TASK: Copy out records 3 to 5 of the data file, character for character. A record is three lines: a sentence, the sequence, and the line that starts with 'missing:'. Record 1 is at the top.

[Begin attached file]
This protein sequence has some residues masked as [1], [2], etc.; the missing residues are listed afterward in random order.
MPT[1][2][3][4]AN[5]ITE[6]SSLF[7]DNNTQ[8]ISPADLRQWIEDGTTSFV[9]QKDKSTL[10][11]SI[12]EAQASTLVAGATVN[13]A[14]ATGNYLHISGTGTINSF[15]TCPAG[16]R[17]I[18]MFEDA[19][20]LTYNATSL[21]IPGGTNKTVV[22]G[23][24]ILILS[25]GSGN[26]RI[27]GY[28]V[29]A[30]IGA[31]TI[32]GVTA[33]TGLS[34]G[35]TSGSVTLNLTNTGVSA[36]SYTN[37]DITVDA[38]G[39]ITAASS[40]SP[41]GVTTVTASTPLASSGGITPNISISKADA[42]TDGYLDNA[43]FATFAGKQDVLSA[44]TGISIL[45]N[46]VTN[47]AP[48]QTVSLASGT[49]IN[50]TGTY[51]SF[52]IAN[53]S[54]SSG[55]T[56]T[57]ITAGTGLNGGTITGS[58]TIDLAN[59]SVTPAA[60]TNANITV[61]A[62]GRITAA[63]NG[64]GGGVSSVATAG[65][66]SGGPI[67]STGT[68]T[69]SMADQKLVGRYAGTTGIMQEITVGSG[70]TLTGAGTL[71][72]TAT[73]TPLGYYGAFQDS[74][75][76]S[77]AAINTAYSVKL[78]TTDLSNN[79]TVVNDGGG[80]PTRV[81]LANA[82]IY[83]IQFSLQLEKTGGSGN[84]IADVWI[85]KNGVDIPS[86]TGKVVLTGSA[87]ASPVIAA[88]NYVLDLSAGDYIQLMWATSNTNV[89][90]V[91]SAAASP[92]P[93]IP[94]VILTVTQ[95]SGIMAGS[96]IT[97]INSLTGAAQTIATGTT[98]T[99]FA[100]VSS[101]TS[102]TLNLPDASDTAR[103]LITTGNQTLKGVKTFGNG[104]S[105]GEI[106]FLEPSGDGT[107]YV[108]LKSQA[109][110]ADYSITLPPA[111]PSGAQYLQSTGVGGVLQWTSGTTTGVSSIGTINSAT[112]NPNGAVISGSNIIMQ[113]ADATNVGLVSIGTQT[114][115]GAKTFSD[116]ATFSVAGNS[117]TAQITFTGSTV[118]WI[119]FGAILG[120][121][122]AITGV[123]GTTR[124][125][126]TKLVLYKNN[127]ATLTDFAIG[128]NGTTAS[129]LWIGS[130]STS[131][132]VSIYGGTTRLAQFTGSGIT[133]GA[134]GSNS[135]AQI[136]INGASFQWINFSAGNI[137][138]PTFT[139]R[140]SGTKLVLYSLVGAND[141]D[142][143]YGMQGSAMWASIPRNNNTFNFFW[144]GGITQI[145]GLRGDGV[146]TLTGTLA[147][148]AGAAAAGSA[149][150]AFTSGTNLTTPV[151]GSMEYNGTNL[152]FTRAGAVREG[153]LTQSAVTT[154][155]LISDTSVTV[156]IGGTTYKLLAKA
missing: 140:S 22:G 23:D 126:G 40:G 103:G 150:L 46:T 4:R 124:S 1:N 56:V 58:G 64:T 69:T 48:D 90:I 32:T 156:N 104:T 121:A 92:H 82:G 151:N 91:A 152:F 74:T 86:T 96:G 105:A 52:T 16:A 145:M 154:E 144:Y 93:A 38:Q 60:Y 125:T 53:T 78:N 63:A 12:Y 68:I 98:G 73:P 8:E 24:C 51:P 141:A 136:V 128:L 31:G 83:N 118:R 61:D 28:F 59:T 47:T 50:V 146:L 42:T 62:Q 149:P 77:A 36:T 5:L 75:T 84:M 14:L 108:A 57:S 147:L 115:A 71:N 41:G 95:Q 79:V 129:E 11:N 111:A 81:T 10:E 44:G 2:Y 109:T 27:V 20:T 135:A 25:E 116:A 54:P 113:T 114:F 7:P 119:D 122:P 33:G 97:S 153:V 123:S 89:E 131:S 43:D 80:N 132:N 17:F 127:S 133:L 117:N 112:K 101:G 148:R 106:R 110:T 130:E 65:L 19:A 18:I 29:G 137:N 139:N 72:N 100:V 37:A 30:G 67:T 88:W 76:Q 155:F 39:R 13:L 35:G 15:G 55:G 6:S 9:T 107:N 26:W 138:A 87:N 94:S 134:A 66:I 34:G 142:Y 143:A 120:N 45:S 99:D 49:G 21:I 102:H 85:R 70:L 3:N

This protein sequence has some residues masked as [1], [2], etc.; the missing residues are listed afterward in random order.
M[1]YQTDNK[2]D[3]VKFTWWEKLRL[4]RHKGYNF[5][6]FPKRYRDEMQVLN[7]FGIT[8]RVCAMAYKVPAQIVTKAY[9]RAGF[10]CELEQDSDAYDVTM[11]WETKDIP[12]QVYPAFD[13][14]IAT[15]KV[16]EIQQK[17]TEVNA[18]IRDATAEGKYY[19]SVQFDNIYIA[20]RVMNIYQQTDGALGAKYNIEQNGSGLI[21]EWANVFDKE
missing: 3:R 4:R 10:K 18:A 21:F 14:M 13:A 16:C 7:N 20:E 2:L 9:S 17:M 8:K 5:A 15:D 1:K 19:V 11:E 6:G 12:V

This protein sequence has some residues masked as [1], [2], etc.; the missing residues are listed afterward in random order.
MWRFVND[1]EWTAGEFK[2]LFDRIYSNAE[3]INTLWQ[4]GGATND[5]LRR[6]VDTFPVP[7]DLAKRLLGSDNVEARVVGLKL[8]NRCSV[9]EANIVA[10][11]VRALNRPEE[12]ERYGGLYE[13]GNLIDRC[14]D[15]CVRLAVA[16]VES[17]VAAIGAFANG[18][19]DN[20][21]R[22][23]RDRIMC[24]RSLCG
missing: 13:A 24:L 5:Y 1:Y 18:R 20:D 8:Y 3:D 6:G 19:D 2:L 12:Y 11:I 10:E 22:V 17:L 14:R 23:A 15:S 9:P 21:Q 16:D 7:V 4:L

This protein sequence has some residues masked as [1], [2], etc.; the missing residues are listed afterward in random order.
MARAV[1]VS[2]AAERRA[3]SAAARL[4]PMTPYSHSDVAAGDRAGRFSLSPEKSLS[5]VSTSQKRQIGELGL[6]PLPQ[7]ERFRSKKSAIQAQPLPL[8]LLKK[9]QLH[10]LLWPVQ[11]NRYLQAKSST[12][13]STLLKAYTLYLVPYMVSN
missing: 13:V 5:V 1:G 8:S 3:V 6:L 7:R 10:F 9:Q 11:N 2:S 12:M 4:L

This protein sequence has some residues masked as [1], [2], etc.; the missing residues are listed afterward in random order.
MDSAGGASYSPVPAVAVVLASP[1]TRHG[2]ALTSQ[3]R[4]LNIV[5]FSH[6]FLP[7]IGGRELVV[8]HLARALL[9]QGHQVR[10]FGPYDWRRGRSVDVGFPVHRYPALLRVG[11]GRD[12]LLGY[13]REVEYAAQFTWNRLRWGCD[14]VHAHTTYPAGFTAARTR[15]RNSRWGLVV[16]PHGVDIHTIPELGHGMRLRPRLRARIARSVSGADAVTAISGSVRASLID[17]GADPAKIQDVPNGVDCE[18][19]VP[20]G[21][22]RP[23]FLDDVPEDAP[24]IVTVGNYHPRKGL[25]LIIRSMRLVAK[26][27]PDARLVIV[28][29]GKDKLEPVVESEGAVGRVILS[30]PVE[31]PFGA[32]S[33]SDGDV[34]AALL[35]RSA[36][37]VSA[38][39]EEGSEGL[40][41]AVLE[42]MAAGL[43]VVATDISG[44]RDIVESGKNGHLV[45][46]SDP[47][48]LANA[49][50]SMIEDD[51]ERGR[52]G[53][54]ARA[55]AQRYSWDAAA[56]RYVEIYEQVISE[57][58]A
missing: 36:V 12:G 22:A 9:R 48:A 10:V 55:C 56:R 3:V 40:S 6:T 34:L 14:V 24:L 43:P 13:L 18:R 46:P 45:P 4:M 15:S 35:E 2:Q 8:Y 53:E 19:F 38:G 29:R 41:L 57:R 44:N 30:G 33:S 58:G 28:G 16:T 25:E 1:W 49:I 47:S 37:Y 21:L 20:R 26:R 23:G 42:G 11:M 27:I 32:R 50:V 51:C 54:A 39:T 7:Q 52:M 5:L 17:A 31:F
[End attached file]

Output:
This protein sequence has some residues masked as [1], [2], etc.; the missing residues are listed afterward in random order.
MWRFVND[1]EWTAGEFK[2]LFDRIYSNAE[3]INTLWQ[4]GGATND[5]LRR[6]VDTFPVP[7]DLAKRLLGSDNVEARVVGLKL[8]NRCSV[9]EANIVA[10][11]VRALNRPEE[12]ERYGGLYE[13]GNLIDRC[14]D[15]CVRLAVA[16]VES[17]VAAIGAFANG[18][19]DN[20][21]R[22][23]RDRIMC[24]RSLCG
missing: 13:A 24:L 5:Y 1:Y 18:R 20:D 8:Y 3:D 6:G 19:D 2:L 12:Y 11:I 10:E 22:V 17:L 14:R 23:A 15:S 9:P 21:Q 16:D 7:V 4:L

This protein sequence has some residues masked as [1], [2], etc.; the missing residues are listed afterward in random order.
MARAV[1]VS[2]AAERRA[3]SAAARL[4]PMTPYSHSDVAAGDRAGRFSLSPEKSLS[5]VSTSQKRQIGELGL[6]PLPQ[7]ERFRSKKSAIQAQPLPL[8]LLKK[9]QLH[10]LLWPVQ[11]NRYLQAKSST[12][13]STLLKAYTLYLVPYMVSN
missing: 13:V 5:V 1:G 8:S 3:V 6:L 7:R 10:F 9:Q 11:N 2:S 12:M 4:L

This protein sequence has some residues masked as [1], [2], etc.; the missing residues are listed afterward in random order.
MDSAGGASYSPVPAVAVVLASP[1]TRHG[2]ALTSQ[3]R[4]LNIV[5]FSH[6]FLP[7]IGGRELVV[8]HLARALL[9]QGHQVR[10]FGPYDWRRGRSVDVGFPVHRYPALLRVG[11]GRD[12]LLGY[13]REVEYAAQFTWNRLRWGCD[14]VHAHTTYPAGFTAARTR[15]RNSRWGLVV[16]PHGVDIHTIPELGHGMRLRPRLRARIARSVSGADAVTAISGSVRASLID[17]GADPAKIQDVPNGVDCE[18][19]VP[20]G[21][22]RP[23]FLDDVPEDAP[24]IVTVGNYHPRKGL[25]LIIRSMRLVAK[26][27]PDARLVIV[28][29]GKDKLEPVVESEGAVGRVILS[30]PVE[31]PFGA[32]S[33]SDGDV[34]AALL[35]RSA[36][37]VSA[38][39]EEGSEGL[40][41]AVLE[42]MAAGL[43]VVATDISG[44]RDIVESGKNGHLV[45][46]SDP[47][48]LANA[49][50]SMIEDD[51]ERGR[52]G[53][54]ARA[55]AQRYSWDAAA[56]RYVEIYEQVISE[57][58]A
missing: 36:V 12:G 22:A 9:R 48:A 10:V 55:C 56:R 3:V 40:S 6:T 34:L 14:V 24:L 43:P 13:L 18:R 46:P 45:P 4:M 15:S 35:E 2:Q 8:Y 53:E 19:F 38:G 29:R 41:L 57:R 44:N 30:G 33:S 58:G 28:G 16:T 25:E 1:W 49:I 47:S 37:Y 21:L 20:R 26:R 23:G 42:G 11:M 27:I 32:R 50:V 51:C 54:A 39:T 7:Q 52:M 5:L 17:A 31:F